British charities and human rights groups have joined to pressure the UK government to actively oppose Israeli attempts to annex parts of the West Bank.
Charities including Christian Aid issued a statement accusing the UK government of having a “lacklustre” response to Israel.
“While reiterating its principled opposition to annexation and stating that such action is illegal, the UK has consistently failed to outline how it will meaningfully oppose it,” they said.
“The precise shape that this annexation will take remains unclear, although it is likely to encompass existing settlements and potentially the resource-rich agricultural lands of the Jordan Valley that are so vital to the Palestinian economy.
"But whether an inch of land or the entire West Bank, such a move would be manifestly unlawful.”
The groups, because they have charitable status, make no specific political proposals.
Palestinian Prime Minister Mohammad Shtayyeh has urged British and other European leaders to show Israel that annexation has a cost, and to consider sanctions if the plans go ahead.
Experts say Israeli plans would effectively end any hope of a two-state solution to the long-standing conflict.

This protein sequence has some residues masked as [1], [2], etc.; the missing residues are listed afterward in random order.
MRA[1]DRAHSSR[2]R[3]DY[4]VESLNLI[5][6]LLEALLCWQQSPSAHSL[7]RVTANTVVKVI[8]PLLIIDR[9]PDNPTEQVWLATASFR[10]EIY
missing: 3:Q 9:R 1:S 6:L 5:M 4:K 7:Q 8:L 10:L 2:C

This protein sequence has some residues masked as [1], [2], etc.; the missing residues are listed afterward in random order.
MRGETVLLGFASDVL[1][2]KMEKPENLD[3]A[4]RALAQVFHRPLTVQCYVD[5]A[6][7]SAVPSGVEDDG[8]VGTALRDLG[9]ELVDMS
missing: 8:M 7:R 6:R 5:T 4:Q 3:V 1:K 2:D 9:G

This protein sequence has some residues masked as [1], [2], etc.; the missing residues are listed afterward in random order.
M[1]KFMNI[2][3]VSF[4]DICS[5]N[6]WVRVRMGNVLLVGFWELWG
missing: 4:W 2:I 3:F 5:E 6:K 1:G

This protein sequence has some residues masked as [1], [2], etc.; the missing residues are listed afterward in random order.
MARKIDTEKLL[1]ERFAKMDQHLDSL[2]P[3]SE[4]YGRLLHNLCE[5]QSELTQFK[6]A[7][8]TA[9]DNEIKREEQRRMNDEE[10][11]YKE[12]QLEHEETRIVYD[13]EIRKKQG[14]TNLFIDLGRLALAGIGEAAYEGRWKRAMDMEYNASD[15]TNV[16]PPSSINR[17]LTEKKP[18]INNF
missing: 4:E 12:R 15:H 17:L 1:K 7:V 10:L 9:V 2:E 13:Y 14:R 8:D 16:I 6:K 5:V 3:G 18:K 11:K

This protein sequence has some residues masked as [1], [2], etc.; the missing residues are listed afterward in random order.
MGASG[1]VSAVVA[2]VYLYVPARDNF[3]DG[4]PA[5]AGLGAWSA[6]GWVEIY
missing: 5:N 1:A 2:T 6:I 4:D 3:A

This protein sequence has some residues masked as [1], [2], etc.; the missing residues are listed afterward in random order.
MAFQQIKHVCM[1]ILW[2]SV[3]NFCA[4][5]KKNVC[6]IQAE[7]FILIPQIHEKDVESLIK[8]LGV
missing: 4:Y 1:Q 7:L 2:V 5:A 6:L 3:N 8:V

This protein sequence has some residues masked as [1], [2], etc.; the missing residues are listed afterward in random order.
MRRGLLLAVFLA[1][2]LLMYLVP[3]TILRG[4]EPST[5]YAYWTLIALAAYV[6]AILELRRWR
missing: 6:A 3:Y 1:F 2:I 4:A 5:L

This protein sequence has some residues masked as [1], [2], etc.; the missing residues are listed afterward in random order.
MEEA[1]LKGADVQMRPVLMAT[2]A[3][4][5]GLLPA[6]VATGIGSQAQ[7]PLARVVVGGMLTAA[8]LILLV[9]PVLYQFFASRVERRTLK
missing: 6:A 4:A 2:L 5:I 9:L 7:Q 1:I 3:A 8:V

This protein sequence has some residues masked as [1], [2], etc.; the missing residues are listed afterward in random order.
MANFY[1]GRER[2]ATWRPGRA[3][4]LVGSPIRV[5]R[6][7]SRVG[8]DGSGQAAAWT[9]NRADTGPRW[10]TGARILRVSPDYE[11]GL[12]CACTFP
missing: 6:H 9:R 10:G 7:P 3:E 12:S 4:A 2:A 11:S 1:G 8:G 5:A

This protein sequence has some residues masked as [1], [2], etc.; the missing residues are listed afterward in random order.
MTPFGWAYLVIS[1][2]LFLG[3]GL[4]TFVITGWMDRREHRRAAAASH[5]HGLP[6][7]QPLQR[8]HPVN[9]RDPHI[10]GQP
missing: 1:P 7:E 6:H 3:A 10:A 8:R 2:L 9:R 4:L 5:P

The UAE condemned Israel's plan to annex large areas of the occupied West Bank during an emergency Arab League meeting.
Allies and regional powers are opposed to the plan, and several thousand Israelis demonstrated against Israeli Prime Minister Benjamin Netanyahu’s bid to extend sovereignty over parts of the occupied West Bank.
The UK government has said it “strongly opposes” annexation, which would be against international law.
“Such a step would go against the rules-based international order and the UN charter,” the Middle East Minister, James Cleverly, told the UN.
"Annexation could not go unanswered and we implore Israel to reconsider."
The opposition Labour Party wants the government to consider banning the import of goods made in the West Bank.
“The government must be clear with the Israeli coalition government that concrete action will follow, including a ban on goods entering Britain from the illegal settlements in the West Bank," said shadow foreign secretary Lisa Nandy.
“This is a major step but such a blatant breach of international law must have consequences.
"It will take a level of courage that so far ministers have not been willing to show.”